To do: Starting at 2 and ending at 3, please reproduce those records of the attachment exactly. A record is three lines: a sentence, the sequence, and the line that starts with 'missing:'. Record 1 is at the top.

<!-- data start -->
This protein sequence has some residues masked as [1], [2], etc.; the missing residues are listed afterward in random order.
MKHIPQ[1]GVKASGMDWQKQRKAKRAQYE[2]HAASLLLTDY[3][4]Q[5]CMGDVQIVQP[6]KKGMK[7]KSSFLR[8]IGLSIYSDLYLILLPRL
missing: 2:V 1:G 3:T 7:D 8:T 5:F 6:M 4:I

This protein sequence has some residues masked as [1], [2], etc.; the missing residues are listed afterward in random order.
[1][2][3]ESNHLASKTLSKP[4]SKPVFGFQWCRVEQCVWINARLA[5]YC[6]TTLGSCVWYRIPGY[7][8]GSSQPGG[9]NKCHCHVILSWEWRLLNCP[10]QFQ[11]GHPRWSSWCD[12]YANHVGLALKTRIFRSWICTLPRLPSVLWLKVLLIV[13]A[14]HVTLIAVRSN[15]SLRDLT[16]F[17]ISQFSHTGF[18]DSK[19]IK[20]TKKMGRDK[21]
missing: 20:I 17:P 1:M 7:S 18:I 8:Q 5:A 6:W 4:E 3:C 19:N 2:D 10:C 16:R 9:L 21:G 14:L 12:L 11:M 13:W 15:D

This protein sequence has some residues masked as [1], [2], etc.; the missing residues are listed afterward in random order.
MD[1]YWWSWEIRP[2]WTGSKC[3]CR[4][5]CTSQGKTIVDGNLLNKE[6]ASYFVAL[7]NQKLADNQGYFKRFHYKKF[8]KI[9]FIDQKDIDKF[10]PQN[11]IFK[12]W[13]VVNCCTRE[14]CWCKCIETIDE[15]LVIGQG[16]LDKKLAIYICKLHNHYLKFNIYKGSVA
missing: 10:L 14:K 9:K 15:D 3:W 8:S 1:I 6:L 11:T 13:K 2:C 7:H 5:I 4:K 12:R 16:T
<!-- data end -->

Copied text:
This protein sequence has some residues masked as [1], [2], etc.; the missing residues are listed afterward in random order.
[1][2][3]ESNHLASKTLSKP[4]SKPVFGFQWCRVEQCVWINARLA[5]YC[6]TTLGSCVWYRIPGY[7][8]GSSQPGG[9]NKCHCHVILSWEWRLLNCP[10]QFQ[11]GHPRWSSWCD[12]YANHVGLALKTRIFRSWICTLPRLPSVLWLKVLLIV[13]A[14]HVTLIAVRSN[15]SLRDLT[16]F[17]ISQFSHTGF[18]DSK[19]IK[20]TKKMGRDK[21]
missing: 20:I 17:P 1:M 7:S 18:I 8:Q 5:A 6:W 4:E 3:C 19:N 2:D 10:C 16:R 9:L 21:G 14:L 12:L 11:M 13:W 15:D

This protein sequence has some residues masked as [1], [2], etc.; the missing residues are listed afterward in random order.
MD[1]YWWSWEIRP[2]WTGSKC[3]CR[4][5]CTSQGKTIVDGNLLNKE[6]ASYFVAL[7]NQKLADNQGYFKRFHYKKF[8]KI[9]FIDQKDIDKF[10]PQN[11]IFK[12]W[13]VVNCCTRE[14]CWCKCIETIDE[15]LVIGQG[16]LDKKLAIYICKLHNHYLKFNIYKGSVA
missing: 10:L 14:K 9:K 15:D 3:W 8:S 1:I 6:L 11:T 13:K 2:C 7:H 5:I 4:K 12:R 16:T